On October 28, 1915, at 9 a.m., a fire was discovered in the basement of the St. Johnís Parochial School at Peabody, Massachusetts.
This building was 95 feet long, located about 350 feet from the street and was partly hidden by other buildings. It was erected in 1892, was three stories and basement in height, with brick walls and wooden interior, plastered walls and ceilings, partitions sheathed and varnished. There was a corridor about eleven feet wide on each floor extending thewhole length of the building. On the three upper floors there were openings off each corridor into six schoolrooms.
There were two stairways opposite each other, descending to the center of the first floor corridor. These stairs, five feet wide, were the only means of exit from the upper floors. Under these stairs were entrances to the basement. The stairways on the first floor were about thirty feet apart. Between them was a sheathed partition with double doors which were kept open when the school was in session.
The school had seventeen nuns in charge of 672 pupils, of whom 300 were on the first floor, 260 on the second and 112 on the third floor. The smaller children were on the first floor.
On the morning of the fire the high school commenced at 8:30 oíclock and the grammar and. primary grades at 8:45. The fireman who had care of the heater in the basement had been there to look after the furnace, but was absent at the time the fire started. Some of the nuns had been in the basement a half hour before the fire was discovered and at that time there were not any signs of fire. The doors to the basement were left open, as was the custom.
Five to ten minutes before the fire was discovered, the Sister Superior passed by one of the basement doors on her way to the upper floors without noticing anything unusual. When she reached the third floor, she saw a light smoke. Suspecting fire, she immediately went downstairs to investigate, and saw flames coming up over the stairs at each end of the basement. Opening a classroom door, she requested a nun to see that all exits were open, and went to the second floor to ring the bell which was the signal for a fire drill, and remained until the last child had left the upper floors.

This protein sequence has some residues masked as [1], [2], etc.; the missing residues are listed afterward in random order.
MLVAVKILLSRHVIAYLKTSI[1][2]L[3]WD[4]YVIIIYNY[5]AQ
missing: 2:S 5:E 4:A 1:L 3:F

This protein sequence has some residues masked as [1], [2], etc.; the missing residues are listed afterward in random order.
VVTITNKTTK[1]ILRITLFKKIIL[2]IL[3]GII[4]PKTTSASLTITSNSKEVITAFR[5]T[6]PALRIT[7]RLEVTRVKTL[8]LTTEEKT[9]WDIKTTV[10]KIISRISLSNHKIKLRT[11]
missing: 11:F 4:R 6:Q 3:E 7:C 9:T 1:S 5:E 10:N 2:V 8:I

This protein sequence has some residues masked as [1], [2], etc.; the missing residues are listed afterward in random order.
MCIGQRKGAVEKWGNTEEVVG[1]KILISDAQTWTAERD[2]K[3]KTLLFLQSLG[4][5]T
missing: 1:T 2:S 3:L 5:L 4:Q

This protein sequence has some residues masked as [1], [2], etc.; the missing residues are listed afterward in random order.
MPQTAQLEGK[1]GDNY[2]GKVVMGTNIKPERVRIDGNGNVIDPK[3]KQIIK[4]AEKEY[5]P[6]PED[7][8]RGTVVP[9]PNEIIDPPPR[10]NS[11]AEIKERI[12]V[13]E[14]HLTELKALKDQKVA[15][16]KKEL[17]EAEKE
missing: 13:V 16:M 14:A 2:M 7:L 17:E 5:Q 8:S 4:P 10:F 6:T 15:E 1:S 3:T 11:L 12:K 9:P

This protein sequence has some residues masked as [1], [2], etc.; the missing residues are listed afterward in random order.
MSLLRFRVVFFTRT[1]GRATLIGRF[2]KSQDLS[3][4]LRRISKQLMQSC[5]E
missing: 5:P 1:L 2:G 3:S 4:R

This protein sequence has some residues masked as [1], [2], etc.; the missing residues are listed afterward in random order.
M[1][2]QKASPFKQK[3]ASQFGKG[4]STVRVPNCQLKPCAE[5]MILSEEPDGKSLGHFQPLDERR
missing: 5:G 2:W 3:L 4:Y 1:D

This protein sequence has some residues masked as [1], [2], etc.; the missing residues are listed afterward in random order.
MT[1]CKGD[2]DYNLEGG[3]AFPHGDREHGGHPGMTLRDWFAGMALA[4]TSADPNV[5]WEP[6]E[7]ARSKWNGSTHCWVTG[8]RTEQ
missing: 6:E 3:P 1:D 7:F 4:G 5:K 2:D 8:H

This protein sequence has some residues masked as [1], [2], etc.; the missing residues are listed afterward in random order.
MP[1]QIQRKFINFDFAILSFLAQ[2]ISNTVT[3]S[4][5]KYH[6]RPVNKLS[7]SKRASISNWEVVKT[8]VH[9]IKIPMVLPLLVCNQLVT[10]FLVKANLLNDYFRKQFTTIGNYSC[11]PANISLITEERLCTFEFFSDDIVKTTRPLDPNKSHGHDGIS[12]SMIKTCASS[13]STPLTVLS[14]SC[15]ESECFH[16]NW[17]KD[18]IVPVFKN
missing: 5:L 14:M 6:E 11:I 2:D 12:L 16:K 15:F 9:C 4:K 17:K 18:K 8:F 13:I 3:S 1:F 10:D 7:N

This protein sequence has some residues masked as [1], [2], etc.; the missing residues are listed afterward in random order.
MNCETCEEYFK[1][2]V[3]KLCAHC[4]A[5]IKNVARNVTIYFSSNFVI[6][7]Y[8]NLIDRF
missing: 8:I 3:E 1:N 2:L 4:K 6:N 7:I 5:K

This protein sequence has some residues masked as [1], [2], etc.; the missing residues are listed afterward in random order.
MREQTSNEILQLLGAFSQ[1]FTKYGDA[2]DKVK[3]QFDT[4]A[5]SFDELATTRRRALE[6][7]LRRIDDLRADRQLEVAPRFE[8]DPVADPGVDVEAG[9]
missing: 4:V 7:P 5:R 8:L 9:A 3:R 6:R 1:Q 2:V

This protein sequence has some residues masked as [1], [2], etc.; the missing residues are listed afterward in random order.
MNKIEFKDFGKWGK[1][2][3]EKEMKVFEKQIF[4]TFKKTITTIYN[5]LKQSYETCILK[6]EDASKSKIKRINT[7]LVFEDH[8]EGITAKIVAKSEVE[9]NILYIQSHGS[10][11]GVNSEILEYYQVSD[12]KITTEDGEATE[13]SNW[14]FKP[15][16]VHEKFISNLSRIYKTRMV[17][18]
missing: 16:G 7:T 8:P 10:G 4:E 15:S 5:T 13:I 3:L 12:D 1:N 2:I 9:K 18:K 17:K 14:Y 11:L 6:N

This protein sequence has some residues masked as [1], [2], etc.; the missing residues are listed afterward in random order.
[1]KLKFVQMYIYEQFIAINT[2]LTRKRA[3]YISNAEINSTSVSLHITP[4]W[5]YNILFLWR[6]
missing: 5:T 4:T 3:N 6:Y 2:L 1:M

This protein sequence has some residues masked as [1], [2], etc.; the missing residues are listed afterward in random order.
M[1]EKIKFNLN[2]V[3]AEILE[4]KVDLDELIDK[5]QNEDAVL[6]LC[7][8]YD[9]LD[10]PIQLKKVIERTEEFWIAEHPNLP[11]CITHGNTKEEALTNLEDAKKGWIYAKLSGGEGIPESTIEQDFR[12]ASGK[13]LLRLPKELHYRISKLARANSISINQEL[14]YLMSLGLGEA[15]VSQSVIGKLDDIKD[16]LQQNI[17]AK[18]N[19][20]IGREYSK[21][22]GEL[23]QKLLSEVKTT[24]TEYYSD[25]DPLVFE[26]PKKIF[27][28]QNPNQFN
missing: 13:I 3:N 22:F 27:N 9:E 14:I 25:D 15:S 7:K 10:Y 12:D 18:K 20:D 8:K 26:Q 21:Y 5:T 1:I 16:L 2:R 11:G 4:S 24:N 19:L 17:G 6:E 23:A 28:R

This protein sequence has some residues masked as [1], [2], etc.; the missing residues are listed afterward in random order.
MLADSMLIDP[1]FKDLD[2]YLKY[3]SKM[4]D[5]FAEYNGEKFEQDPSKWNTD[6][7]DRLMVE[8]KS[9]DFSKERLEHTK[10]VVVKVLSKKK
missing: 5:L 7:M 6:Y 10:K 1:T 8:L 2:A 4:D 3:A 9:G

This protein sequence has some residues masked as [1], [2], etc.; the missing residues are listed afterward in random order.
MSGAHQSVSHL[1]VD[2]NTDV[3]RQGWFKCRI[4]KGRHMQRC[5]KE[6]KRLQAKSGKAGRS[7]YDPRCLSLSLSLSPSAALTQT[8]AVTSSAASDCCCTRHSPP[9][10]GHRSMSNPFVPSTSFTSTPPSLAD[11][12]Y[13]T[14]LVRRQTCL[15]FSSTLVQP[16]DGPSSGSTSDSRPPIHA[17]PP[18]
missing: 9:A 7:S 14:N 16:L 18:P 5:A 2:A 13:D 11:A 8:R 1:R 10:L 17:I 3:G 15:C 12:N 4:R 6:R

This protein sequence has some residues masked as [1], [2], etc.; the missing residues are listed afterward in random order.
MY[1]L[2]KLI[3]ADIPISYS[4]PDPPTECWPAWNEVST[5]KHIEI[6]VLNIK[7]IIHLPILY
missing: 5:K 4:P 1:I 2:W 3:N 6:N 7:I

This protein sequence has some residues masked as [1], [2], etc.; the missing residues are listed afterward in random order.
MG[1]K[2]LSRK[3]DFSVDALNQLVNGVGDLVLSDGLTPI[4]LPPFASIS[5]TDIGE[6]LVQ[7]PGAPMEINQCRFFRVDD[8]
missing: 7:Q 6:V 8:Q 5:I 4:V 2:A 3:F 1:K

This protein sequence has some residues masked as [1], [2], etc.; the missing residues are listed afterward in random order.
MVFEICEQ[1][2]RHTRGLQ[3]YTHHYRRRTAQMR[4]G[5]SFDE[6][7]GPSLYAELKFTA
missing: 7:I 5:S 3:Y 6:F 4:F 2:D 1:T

After the bell sounded for every one to get in line and leave the building, the fire increased very rapidly. Thick smoke and flames at the ends of the corridor near the basement doors caused fright, much confusion and a congestion at the front vestibule.
It was customary in the fire drills of the school for some of the girls and the boys to go down the back stairs out of the rear door, and the balance of the girls to go down the front stairs and out of the front door. In accordance with their training the line was well kept and the children under control until the first floor was reached.
The wind, blowing about nine miles an hour, was from the rear part of the building. As both doors from the basement and the outer doors at ench end of the first floor corridor were open, flames, heat and smoke were driven towards the front of the building.
Whether some girl accidentally fell in the front vestibule or was overcome by the heat and smoke from the basement concentrated at this point is unknown. After one child fell, others fell, until nineteen children were held in this spot by smoke and flames. When others in the corridor near the vestibule entrance saw this they turned back, and escaped either by the rear exit or jumped through windows. In the meantime, some of the nuns had reached the front entrance, and, aided by the janitor and other men who had reached the scene, rescued a number of the children who had fallen in the vestibule. This work continued until rescuers were driven away by the intense heat from the basement. This all happened before the fire department arrived at the scene of the fire. Two of the girls rescued died afterwards at the hospital.
A telephone alarm was sent in by a fireman who happened to be off duty. He then assisted many of the children to escape through windows.
The cause of this fire is unknown. The corridor that extended through the basement had a sheathed partition on each side extending only part way to the ceiling. In this corridor there were two or three wooden barrels in which to keep the sweepings from the schoolrooms. The contents of these barrels were removed once a week. Under the rear stairs was a closet or bin some five feet wide and ten feet long.
The fire evidently started in the closet or in the rubbish barrels, as indicated by the burning at these particular points. Once the fire gained headway, with both exits from the basement to the outer air open, it spread very rapidly.
The building was a large and roomy structure, having exits thought to be ample for the number of children housed. Many times at fire drills it had been vacated in a mintue and a half. The children were well disciplined, but they had only been trained to leave the building by the way of the two usual exits. Unfortunately this line of march led directly into the corridor where the smoke and fire were pouring up from the basement. While the exits provided were all the law required, these were not adequate to provide proper safety.
1. "Parochial School, Peabody, Mass., Oct. 28, 1915", 1000 School Fires, A record of 1000 school fires and major school disasters, October, 1939, Boston, Mass., page 17-21.